If this is the case it would be interesting to see if there are any changes starting in 2018 vs earlier years since the number of people itemizing deductions has (I assume) decreased significantly.

    1. Good points there. But if you see my comment above on college “Day of Giving” programs, they are done any time during the year. I think ours is in March. And since they are mostly looking for fairly small contributions, including from the students themselves, they aren’t so much tax-centric in the appeal. On the other hand, any day now the university will be sending an appeal out to individuals who are at least 69-1/2 years old and need to be cashing out IRA’s. And I believe that last year’s changes to tax law didn’t change this bit about IRA distributions. Giving them to charity is still tax-advantaged, whether or not you itemize.

  5. All of the Giving Tuesday emails in my inbox today were deleted as fast as I could after hitting the unsubscribe links. I’ve was bombarded by spam sales itches all last week and then on Monday. And I gave to a bunch of them in November anyway.

    If only there were a way to give on the basis of not being bothered for another year.

  6. Heck, on Facebook, an acquaintance I followed complained that Trump made a tariff announcement on “Giving Tuesday” resulting in the stock market decline, hit peoples portfolios in a way that would (he assumed) subsequently result in fewer donations to the many, many causes asking for money on “Giving Tuesday”.

    Well… I’m no fan of Trump. But seriously, if the market activities on the specific day a money request is made matters that much to giving, having a whole bunch of groups ask for donations on the same day is foolish. Linking all the requests together would be the charitable groups fault, not Trumps!

  7. Probably a little, but only because it may push someone on the fence about giving reason to go forward.

    Here in Minnesota, we’ve got something called “Give to the Max” day (other states may have it, but I think it’s just a Minnesota deal). There are advertisements about the day leading into it and dozens of solicitations on the day of. The state tracks donations, and they’ve steadily increased, with millions being given.

    Now, I’m sure the vast majority of donations are just displaced donations (i.e., I was planning on giving in December, but I’ll give on that day instead). But the increasing numbers suggests that there’s at least some social pressure to give on that day (even if the majority of those are also displaced donations). But that social pressure is likely to at least shake out some additional amount of money.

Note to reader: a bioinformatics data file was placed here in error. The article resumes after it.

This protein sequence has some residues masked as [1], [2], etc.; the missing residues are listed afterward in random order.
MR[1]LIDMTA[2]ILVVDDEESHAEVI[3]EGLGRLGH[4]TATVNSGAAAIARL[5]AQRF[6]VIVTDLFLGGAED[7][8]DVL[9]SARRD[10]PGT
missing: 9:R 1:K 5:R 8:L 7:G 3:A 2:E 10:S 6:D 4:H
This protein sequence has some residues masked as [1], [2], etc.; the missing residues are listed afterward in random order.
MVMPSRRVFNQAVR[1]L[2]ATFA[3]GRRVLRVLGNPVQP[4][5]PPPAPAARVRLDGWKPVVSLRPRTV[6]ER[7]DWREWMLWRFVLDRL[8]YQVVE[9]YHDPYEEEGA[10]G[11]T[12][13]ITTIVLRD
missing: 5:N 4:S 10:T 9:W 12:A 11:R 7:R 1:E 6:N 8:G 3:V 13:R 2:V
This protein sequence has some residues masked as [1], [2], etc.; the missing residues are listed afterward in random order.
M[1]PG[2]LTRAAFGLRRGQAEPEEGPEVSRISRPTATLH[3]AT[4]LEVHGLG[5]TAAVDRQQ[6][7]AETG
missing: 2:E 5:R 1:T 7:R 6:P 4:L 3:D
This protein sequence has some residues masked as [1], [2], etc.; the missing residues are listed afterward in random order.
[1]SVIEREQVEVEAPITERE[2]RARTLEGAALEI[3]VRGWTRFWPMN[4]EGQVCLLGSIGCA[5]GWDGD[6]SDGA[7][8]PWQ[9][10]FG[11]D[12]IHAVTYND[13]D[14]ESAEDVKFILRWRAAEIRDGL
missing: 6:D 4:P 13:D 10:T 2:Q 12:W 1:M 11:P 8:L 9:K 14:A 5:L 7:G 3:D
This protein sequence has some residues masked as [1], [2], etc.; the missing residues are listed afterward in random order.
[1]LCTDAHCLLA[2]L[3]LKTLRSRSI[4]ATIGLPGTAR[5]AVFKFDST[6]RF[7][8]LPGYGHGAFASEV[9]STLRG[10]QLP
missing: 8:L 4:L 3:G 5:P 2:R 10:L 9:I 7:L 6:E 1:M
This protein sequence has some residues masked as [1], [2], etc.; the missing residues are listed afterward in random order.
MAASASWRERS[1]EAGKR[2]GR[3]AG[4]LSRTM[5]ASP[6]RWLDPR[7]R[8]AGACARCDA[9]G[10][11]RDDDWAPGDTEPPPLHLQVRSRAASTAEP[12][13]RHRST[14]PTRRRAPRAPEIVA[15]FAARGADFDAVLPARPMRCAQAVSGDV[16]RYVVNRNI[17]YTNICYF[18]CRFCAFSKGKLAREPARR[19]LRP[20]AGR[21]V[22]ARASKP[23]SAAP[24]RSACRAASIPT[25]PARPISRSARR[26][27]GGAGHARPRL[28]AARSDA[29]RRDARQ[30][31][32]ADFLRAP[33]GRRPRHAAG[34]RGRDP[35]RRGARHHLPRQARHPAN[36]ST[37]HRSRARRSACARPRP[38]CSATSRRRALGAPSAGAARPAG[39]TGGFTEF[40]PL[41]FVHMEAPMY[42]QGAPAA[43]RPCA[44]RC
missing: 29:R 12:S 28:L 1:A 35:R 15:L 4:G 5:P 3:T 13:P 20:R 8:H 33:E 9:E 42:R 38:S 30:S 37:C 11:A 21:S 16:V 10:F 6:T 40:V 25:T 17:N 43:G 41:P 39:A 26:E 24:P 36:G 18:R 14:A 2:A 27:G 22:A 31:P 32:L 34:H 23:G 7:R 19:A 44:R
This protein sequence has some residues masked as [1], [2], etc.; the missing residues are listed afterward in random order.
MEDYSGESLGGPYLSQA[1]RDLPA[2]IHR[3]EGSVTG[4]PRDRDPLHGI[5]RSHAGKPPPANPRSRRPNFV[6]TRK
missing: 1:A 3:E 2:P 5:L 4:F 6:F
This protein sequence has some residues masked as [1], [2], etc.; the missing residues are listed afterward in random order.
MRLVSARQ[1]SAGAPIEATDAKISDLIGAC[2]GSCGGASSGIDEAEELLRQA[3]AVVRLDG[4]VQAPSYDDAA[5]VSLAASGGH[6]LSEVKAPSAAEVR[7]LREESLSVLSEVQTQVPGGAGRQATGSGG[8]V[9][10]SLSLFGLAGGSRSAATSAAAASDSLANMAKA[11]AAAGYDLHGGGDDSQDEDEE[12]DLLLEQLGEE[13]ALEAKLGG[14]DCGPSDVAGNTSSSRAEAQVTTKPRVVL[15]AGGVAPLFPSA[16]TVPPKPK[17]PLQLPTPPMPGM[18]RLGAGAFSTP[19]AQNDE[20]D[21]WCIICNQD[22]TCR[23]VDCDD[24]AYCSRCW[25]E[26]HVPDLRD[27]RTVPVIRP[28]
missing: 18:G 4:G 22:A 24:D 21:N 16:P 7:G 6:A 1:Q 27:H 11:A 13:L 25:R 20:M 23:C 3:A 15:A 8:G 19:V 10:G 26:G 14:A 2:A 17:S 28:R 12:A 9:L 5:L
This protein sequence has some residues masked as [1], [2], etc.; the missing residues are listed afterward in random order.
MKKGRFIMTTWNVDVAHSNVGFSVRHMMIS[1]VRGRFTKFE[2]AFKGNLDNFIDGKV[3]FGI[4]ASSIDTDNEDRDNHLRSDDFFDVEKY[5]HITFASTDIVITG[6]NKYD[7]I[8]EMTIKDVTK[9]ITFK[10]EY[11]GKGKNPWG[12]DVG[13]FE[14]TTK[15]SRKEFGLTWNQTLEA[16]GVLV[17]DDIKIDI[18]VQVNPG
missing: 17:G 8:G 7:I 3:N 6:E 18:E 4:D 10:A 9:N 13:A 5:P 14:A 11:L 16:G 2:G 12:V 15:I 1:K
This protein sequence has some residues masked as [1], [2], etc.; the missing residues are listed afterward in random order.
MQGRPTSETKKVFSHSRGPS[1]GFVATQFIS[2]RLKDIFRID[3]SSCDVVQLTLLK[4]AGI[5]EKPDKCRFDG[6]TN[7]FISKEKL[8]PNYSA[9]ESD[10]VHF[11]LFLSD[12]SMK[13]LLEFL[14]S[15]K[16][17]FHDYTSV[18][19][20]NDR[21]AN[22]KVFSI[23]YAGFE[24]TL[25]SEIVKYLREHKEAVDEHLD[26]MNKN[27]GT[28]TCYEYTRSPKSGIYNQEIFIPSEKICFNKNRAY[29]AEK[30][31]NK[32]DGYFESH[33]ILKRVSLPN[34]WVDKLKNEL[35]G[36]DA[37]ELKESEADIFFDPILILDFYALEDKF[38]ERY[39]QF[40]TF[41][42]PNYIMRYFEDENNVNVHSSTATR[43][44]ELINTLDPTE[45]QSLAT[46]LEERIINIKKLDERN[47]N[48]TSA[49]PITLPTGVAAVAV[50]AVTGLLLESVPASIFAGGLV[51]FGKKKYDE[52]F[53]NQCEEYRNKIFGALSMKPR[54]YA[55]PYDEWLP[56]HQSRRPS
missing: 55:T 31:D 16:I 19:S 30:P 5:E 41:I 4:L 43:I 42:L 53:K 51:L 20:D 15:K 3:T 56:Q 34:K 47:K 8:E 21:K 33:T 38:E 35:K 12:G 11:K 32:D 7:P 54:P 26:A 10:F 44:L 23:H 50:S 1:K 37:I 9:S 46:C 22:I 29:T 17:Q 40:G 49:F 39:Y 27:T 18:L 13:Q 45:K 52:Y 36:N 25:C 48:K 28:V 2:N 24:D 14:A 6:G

I doubt it does anything for charities that weren’t likely to get donations anyway. But everyone has to ask so they don’t get lost in the mix.

  8. I’m kinda late to the game, just noting the post in today’s digest.

    Giving Tuesday was of course devised to provide a counter-perspective to the crass commercialism of the preceding days. (It echoes the criticism pronounced in “Miracle on 34th Street”, the original version of which I watch each Thanksgiving Day.) It thus has both a practical and a polemic purpose.

    As such it hopefully diverts the attention of the populace to Giving rather than Receiving. Multiple reminders reinforce the polemic purpose.

    Now I suppose that one could establish multiple Giving Days during the year – as they of course ought to be, since most of us receive and have more than we ought – but designating a particular day to remember how fortunate are we and to reciprocate for those less fortunate certainly doesn’t seem inappropriate – albeit even if perhaps sufficiency would consist of more days for this purpose.

  9. The idea is that you will plan ahead to make charitable contributions on the Tuesday following Thanksgiving just as you are supposed to plant to (i) storm Target and Best Buy on Friday; (ii) make purchases at local boutiques on Thursday; and (iii) spend most of Monday making Amazon purchases while “working.”

  10. It worked to get me to contribute to Reason.

  11. I don’t give money to any group that asks me for it. I’ll pick my own, without them begging.